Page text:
Parasites that live in animals’ digestive tracts are the most frequent and arguably the most important parasites to infect animals.However, parasites can occupy a variety of organs in the body, including the skin, brain and kidney.
A lesser-known class of parasites are those that reside in the lungs and windpipe. These lungworms affect a diverse range of animal species. The impact of lungworms on an individual animal depends on its immune system and the number of worms it ingested. The most severe infections tend to occur in young animals. Adults that have survived previous infections can develop resistance.
In all infections, the worms can block the lower airways within the lungs, leading to patchy areas of edema fluid and emphysema. Heavy lungworm infections can also cause pneumonia and bronchitis.
Animals with severe infections may develop a chronic cough, lose weight, have difficulty breathing and become lethargic. Lungworms may even kill the animal.
In many cases, there are no outward signs of illness. In terms of production animals and economic impacts, lungworms are associated with reduced milk production, slower growth rates and weight loss.
How is lungworm diagnosed in sheep and goats?
Vets use several methods to diagnose lungworm using poo samples, lung fluid, blood tests and X-rays. They may refer to them in the following terms:
Baermann technique – uses poo samples to search for lungworm larvae
ELISA blood test – vets will examine blood samples to search for antigens produced by the lungworm parasite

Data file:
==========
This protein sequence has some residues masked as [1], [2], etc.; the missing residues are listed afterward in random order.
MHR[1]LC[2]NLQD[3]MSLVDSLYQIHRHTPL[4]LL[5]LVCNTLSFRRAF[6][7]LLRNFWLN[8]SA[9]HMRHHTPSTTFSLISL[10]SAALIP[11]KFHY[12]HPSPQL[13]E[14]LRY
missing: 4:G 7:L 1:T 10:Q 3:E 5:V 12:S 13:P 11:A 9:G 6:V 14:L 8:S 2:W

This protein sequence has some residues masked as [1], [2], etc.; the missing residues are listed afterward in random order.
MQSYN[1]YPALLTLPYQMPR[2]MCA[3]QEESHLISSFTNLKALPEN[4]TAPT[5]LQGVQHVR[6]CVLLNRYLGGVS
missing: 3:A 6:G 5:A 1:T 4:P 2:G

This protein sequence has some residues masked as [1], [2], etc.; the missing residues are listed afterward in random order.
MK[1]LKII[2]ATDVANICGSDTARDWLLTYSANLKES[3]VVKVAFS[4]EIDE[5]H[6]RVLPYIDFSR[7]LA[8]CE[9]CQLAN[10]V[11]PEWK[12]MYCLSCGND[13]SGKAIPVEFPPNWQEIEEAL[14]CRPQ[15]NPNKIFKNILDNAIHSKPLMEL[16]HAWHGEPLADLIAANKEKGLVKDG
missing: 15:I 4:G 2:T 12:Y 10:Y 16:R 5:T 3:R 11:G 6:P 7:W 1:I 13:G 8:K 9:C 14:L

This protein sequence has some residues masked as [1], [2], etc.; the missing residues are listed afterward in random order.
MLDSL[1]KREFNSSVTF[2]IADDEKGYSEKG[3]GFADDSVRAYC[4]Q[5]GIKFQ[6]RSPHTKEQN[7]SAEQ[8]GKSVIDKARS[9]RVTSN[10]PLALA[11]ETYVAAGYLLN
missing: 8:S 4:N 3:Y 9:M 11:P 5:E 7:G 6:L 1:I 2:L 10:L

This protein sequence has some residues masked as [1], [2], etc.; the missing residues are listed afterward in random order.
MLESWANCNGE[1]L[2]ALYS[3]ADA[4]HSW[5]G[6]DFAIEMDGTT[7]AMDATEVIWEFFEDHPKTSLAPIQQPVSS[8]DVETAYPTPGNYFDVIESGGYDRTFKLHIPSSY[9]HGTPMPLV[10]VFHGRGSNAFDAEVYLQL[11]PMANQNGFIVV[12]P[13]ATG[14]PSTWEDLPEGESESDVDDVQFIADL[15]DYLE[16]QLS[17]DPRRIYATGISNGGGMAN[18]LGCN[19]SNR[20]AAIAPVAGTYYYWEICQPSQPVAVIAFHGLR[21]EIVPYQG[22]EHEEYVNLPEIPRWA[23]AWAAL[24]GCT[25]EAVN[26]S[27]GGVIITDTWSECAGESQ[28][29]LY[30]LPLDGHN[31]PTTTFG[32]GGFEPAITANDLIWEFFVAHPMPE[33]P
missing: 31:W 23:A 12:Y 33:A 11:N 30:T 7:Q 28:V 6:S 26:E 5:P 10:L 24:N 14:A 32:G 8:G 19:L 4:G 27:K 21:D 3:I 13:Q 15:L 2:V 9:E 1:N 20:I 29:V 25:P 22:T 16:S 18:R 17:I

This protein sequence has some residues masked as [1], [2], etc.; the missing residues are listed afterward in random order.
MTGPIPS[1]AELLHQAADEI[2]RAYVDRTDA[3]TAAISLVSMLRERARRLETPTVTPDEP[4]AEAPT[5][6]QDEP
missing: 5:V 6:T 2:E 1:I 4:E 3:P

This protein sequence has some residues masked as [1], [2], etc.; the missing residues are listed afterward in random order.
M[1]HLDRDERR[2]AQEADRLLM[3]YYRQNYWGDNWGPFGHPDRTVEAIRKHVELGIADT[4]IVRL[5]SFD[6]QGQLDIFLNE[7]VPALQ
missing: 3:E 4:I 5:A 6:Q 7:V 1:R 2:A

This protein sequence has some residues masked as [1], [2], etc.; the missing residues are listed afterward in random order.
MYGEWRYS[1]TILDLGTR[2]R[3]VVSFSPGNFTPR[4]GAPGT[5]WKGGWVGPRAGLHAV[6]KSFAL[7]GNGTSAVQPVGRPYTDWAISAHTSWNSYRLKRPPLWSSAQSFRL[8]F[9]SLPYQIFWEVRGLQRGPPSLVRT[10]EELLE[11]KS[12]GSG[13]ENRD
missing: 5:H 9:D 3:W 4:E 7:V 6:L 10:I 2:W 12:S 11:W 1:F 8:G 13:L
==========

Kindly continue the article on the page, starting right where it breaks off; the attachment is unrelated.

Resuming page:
Broncho-alveolar lavage – tests lung fluid samples for lungworm larvae
Often your vet will use a combination of these tests to determine whether or not your sheep is infected. This is because the accuracy of a single test may not be completely reliable depending on the type of sample and the stage of infection. Your vet may decide it’s safer to cover all bases in order to diagnose or exclude the presence of lungworm in your sheep and goats.
What does lungworm treatment look like?
The level of treatment for a lungworm infection will depend on the stage of the infection. The earlier treatment is administered the quicker your dog is likely to recover. The difficulty is dogs often don’t show obvious signs of lungworm until the infection has developed.
Lungworm requires special monthly medication to both treat and prevent infection, unlike regular dog wormers, which are often given every three months. Ask your vet to recommend a regular lungworm preventative alongside your usual anti-parasite prevention treatments.
If left untreated, lungworm can be fatal but, once diagnosed and treated, many sheep & goats will make a full recovery. If you are concerned about your sheep and goats symptoms, visit your vet as soon as possible.